Paty Lou ALCANTAR, Appellant, v. OKLAHOMA NATIONAL BANK, Appellee.
Introduction and Procedural History
Paty Lou Alcantar appeals from the trial court's enforcement of an alleged oral settlement agreement between Alcantar and Oklahoma National Bank (the Bank). Because we conclude the trial court erred in enforcing the settlement agreement, we reverse the trial court's judgment.
The underlying case began as an interpleader action. Peavy & Peavy, L.L.P. (Peavy), a Texas law firm, represented Alcantar in an unrelated suit involving an automobile collision. That suit settled, and the settlement proceeds were deposited into Peavy's trust account. After the payment of costs and other expenses, $16,393.15 remained in Peavy's trust account for distribution to Alcantar. Before Peavy could disburse these proceeds to Alcantar, the Bank informed Peavy that the Bank had a lien against the $16,393.15 based on a security agreement Alcantar had given the Bank. Alcantar refused to accept a check jointly payable to herself and the Bank, so Peavy filed the interpleader action, named Alcantar and the Bank as defendants, and deposited the $16,393.15 with the trial court clerk. Alcantar and the Bank both answered the interpleader lawsuit, and the parties eventually entered into an agreed judgment discharging Peavy's obligations and dismissing it from the suit.
After Peavy was dismissed, on July 24, 1998, the trial court, the Bank, and Alcantar participated in a telephone conference. During that conference, the Bank and Alcantar informed the court they had reached a settlement as to the interpleaded funds, but the terms of the settlement agreement were not dictated into the record because no court reporter was present. After July 1998, the parties' attempts to memorialize their oral agreement in writing broke down because they could not agree on whether the Bank had provided Alcantar certain documentation that she had requested about what credits the Bank had applied to her indebtedness, or whether the actual amount of the indebtedness itself exceeded the amount of the interpleaded funds. In December 1998, the Bank moved to enforce the oral settlement agreement.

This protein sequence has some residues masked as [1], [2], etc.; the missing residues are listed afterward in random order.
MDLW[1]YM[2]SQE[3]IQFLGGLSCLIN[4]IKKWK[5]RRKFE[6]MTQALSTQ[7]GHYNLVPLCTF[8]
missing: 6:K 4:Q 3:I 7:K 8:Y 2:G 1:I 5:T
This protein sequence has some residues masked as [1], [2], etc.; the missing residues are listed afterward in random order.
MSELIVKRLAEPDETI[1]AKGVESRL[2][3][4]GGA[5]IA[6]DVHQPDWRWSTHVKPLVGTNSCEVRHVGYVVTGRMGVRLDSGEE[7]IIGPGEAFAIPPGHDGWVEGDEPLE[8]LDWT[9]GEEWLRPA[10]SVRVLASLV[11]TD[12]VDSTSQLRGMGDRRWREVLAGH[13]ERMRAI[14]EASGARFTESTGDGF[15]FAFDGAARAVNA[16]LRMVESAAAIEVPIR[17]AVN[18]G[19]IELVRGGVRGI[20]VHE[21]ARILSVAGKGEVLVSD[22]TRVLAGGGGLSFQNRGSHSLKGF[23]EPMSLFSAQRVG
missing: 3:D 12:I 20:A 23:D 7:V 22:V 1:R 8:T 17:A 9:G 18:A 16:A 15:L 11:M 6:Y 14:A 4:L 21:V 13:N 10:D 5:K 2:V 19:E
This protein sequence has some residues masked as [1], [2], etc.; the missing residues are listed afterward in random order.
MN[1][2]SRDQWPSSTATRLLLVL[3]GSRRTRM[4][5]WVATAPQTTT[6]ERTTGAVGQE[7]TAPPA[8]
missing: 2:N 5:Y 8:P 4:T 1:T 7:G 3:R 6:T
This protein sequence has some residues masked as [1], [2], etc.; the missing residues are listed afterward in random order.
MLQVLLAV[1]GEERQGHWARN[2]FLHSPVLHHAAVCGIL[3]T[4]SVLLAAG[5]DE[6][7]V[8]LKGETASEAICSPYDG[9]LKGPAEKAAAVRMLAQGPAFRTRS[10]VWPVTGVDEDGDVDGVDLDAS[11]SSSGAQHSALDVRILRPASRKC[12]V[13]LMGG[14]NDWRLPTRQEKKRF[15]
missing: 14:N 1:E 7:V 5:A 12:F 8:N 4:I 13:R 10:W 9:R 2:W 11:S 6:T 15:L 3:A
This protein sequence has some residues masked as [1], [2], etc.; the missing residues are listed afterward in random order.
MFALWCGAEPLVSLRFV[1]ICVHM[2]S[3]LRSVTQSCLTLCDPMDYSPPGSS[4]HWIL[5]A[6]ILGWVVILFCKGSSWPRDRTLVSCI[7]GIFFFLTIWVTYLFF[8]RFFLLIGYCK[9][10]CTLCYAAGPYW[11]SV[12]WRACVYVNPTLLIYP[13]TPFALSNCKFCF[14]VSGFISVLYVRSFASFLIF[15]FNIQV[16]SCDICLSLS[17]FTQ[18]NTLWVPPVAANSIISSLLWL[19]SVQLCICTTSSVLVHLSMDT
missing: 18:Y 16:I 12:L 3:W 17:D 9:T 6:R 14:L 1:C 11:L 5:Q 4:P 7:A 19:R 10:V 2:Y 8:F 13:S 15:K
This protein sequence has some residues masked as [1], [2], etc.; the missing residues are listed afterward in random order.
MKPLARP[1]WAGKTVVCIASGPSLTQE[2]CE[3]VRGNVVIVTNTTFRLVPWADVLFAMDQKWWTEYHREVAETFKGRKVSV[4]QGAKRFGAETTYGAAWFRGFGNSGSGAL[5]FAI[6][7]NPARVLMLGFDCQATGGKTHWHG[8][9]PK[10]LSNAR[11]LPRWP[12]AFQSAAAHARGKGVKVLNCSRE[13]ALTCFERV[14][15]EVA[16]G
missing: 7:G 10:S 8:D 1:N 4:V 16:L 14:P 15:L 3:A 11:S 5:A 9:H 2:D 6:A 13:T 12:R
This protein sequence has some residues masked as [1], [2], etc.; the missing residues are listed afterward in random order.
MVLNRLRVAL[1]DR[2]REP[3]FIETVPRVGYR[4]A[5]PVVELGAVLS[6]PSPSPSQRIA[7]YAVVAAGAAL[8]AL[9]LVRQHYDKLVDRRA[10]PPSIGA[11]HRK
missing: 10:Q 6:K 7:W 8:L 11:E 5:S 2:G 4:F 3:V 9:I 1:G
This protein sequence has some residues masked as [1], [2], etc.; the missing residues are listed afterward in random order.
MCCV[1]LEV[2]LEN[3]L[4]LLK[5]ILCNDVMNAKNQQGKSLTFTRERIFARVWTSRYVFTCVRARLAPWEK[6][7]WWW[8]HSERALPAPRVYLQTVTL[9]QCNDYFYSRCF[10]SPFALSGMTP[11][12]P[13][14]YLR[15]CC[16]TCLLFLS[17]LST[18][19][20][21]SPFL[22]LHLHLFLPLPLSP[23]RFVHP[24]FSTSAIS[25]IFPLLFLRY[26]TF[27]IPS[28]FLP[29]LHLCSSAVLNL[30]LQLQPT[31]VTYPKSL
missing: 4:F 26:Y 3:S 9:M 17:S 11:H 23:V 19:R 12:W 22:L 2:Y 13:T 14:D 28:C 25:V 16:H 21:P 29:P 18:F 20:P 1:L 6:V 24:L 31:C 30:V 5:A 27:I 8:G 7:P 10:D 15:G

After a hearing on December 11, 1998, the trial court ruled: “The court finds that the proposed settlement agreement does not comply with Rule 11 and that it's not been reduced to writing and entered by the court, nor is there announcement in open court; therefore the [Bank's] motion to enforce the settlement agreement is denied.” In a letter brief, the Bank urged the trial court to reconsider its ruling, and, on June 28, 1999, the court granted the Bank's motion to enforce the oral settlement agreement and signed a “Final Judgment and Release.” This appeal followed.
Rule 11 Agreement
Alcantar contends the trial court improperly enforced the settlement agreement because the agreement does not comply with the requirements of Rule 11 and is therefore unenforceable. Rule 11 provides:
Unless otherwise provided in these rules, no agreement between attorneys or parties touching any suit pending will be enforced unless it be in writing, signed and filed with the papers as part of the record, or unless it be made in open court and entered of record.1
This rule was adopted in 1840 and has existed in its current form since 1892.2 The purpose of Rule 11 is to prevent parties from misconstruing oral agreements concerning pending suits, which “are very liable to be misconstrued or forgotten, and to beget misunderstandings and controversies.” 3
Settlement agreements are governed by contract law.4 Although a court cannot render a valid agreed judgment absent consent at the time it is rendered, the court may, after notice and a hearing, enforce a settlement agreement that complies with Rule 11, even though one side no longer consents to the settlement.5 The result is not an agreed judgment, but a judgment enforcing a binding contract.6 However, once consent is withdrawn, an action to enforce a settlement agreement must be based on proper pleading and proof.7 Thus, a settlement agreement must comply with Rule 11 to be enforceable.8
Rule 11 does not require a writing to be filed in the trial court before the other party withdraws its consent, but the agreement must be entered of record before it is sought to be enforced.9 Further, once a party disputes the existence of an oral agreement, it is unenforceable unless it complies with Rule 11.10
In this case, the Bank asserts the July 1998 oral settlement agreement complies with Rule 11 and is therefore enforceable because it was made in open court, during the parties' telephone conference with the trial court. However, the settlement agreement was “not made in open court in an enforceable manner,” because the terms of the agreement were never entered of record.11